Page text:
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This Day in Yankees History: The Chris Stewart Experiment finally ends

Plus a happy birthday to Gary Sánchez!

Minnesota Twins v New York Yankees
Juuuuuust missed it.
Photo by Andy Marlin/AM Photography/Getty Images

Welcome to This Day in Yankees History. The 2020 baseball season has come to an end, so let’s dig into the history books. These daily posts will highlight two or three key moments in Yankees history on a given date, as well as recognize players born on the day. Hope you enjoy this trip down memory lane with us!

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52 Years Ago

The Yankees lose César Gerónimo to the Astros in the Rule 5 Draft. It was a barely-discussed move at the time, as Gerónimo was only 20 and the Yankees had only signed him out of the Dominican Republic a year prior. He didn’t hit much at all as an outfielder in Fort Lauderdale (.526 OPS in 109 games), and the Yankees had been holding out some hope that they might be able to salvage his strong arm on the pitcher’s mound.

Gerónimo didn’t do much while stashed on the Astros’ bench for three years, but everything clicked for him when he was sent to the Reds as an extra piece in the Joe Morgan trade prior to 1972. His hitting improved enough and he became an elite defender for the Big Red Machine, winning four consecutive Gold Gloves in center from 1974-77 and back-to-back World Series titles in 1975-76. The best part for Gerónimo was probably clinching the second title at Yankee Stadium after the Reds swept the Yankees in ‘76. Chalk that move up as a “whoops.”

7 Years Ago

After a frustrating 2013 season that saw Yankees catchers hit an anemic .213/.287/.298 with a 62 wRC+, Brian Cashman finally pulls the plug on Chris Stewart by trading him to the Pirates for minor league pitcher Kyle Haynes. Given the team’s recent signing of All-Star catcher Brian McCann, the writing was likely on the wall.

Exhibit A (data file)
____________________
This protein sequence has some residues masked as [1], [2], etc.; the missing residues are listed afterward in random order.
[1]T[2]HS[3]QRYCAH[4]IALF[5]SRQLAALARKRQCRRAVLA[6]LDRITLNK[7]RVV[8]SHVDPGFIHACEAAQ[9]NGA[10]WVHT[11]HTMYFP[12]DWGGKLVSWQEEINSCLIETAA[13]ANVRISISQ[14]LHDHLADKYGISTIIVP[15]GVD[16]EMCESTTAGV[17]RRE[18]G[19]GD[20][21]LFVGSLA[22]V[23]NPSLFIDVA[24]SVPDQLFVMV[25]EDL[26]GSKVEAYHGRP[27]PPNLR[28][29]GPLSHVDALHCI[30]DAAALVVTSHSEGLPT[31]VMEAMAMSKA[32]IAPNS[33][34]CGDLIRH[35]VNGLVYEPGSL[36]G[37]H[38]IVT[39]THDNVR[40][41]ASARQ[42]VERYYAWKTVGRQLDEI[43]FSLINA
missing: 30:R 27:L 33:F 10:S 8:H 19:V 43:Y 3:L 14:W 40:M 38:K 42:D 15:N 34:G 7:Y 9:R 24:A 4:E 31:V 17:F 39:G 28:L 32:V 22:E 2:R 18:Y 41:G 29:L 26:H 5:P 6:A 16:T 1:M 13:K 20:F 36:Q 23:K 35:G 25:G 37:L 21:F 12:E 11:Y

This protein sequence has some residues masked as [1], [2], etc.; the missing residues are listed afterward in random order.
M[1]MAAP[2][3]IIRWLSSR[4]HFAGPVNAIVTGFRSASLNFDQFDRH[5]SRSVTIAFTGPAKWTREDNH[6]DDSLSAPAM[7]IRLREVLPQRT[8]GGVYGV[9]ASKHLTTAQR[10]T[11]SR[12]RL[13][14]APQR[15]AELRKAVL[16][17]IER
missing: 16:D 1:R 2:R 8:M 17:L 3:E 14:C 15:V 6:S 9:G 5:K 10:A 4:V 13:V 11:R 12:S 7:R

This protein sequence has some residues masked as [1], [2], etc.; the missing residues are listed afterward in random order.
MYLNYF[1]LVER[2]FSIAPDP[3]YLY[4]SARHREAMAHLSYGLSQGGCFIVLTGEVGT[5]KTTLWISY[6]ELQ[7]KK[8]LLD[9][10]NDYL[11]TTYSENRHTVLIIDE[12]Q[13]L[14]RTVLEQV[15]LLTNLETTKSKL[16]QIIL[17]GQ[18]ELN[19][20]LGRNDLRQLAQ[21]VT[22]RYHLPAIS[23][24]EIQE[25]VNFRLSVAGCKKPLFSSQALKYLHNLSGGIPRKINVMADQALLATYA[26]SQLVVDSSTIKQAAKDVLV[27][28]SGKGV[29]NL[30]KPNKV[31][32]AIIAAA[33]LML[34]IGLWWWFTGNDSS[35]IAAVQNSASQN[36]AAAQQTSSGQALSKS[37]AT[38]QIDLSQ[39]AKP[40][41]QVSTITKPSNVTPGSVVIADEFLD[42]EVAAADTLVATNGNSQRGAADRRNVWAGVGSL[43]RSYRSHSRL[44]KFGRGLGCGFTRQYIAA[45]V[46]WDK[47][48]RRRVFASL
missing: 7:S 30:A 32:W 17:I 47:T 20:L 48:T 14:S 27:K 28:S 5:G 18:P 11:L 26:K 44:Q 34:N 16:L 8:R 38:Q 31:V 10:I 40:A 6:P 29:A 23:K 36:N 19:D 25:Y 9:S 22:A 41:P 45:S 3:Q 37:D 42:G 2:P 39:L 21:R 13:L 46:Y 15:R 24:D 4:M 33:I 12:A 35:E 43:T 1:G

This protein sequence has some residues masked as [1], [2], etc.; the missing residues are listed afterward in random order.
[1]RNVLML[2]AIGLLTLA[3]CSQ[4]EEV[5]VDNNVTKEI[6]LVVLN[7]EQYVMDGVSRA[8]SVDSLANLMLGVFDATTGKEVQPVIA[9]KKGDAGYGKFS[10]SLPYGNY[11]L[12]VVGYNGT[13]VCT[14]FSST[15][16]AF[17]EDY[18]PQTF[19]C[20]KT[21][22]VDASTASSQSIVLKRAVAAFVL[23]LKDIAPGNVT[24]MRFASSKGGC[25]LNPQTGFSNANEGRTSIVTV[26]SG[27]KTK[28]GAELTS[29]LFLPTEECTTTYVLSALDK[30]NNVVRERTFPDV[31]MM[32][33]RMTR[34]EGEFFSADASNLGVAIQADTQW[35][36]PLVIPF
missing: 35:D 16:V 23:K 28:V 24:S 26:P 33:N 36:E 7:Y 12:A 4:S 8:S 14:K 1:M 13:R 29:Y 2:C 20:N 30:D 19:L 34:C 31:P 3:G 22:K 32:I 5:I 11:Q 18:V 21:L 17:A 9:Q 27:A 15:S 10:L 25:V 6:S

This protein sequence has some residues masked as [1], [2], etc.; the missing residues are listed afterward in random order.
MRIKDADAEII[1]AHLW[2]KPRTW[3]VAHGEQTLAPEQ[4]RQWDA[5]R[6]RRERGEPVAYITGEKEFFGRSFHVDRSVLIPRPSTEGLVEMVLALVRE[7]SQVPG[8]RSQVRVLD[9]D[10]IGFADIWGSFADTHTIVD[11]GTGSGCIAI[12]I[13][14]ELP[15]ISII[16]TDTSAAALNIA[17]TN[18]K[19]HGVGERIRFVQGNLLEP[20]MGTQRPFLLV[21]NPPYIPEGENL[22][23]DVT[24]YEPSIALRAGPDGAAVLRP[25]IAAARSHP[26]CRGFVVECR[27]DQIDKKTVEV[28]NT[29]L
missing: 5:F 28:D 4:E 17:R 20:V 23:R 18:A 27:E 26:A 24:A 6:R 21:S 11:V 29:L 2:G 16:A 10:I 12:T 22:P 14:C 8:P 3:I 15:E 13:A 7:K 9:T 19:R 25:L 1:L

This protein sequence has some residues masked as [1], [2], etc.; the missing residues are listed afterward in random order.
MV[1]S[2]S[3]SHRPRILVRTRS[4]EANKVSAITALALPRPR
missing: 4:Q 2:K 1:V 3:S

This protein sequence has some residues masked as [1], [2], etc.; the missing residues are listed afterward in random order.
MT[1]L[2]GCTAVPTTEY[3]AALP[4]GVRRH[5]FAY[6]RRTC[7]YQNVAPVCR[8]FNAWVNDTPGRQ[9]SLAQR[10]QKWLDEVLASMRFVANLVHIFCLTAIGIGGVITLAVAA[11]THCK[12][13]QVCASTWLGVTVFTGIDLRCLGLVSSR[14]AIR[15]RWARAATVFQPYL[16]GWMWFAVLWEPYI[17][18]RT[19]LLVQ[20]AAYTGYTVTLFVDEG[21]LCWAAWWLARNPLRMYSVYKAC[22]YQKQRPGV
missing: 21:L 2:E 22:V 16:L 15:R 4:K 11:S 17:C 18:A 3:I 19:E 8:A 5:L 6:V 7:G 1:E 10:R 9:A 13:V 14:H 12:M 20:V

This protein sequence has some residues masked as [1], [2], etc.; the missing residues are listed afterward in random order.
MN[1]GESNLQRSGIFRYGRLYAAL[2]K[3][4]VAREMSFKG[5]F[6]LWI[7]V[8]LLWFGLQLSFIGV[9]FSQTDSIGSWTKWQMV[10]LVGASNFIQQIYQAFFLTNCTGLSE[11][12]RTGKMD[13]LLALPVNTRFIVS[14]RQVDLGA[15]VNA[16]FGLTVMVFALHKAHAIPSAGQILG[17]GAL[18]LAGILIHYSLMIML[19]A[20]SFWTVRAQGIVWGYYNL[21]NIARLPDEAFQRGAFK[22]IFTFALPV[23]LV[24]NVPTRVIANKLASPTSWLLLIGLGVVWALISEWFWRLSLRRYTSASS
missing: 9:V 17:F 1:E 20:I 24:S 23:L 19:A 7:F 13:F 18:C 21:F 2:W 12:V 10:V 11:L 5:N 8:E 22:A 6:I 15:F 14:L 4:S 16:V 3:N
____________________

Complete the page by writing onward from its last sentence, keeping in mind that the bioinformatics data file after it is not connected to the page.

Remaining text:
Although Stewart was a fine defender, his dismal offense summed up the Yankees’ woes in 2013 quite nicely. He was one of many backups forced into regular playing time due to a starter’s injury (Francisco Cervelli in his case), and he just wasn’t cut out for a starting role. Obviously, it was an unfortunate situation for Stewart to get stuck in, but hey, that was 2013 in a nutshell. I don’t miss it!

Also, one time Stewart struck out on just two strikes, and I will never forget it.

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It might be a light day for Yankees history, but it’s a big one for birthday boy Gary Sánchez, who turns 28 today. To say he’s had an up-and-down Yankees career would be putting it lightly. Sánchez went from one of the top teenage prospects in the game in 2011 to someone who was not even considered among the top 100 at the start of 2015. Then, he put it all together and set the American League ablaze when he was called up for the final two months of 2016, famously smashing 20 homers in just 53 games while nearly nabbing AL Rookie of the Year honors in a very limited sample.

Since the start of 2017, Sánchez has ping-ponged between excellent and disappointing seasons at the plate, all while facing constant criticism of his defense (though it’s been fine lately). His 2017 and 2019 were superb, as he made two All-Star teams and bashed over 30 dingers in each campaign, breaking Yogi Berra’s single-season franchise record for homers by a catcher. Sánchez’s 2018 was a slog, though, and his 2020 was even worse.

Sánchez’s 28th birthday will absolutely be a notable one because it happens to coincide with the non-tender deadline, and the Yankees could very well decide not to offer him a contract for 2021. Eek. Aaron Boone’s public support of Sánchez would seem to suggest that the Yankees will take the (all things considered) inexpensive ~$5.7 million flyer on his bat to rebound, but we’ll know either way by the end of the day.

Anyway, please enjoy Gary murdering a baseball for his birthday.

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We thank Baseball Reference, SABR, and for providing background information for these posts.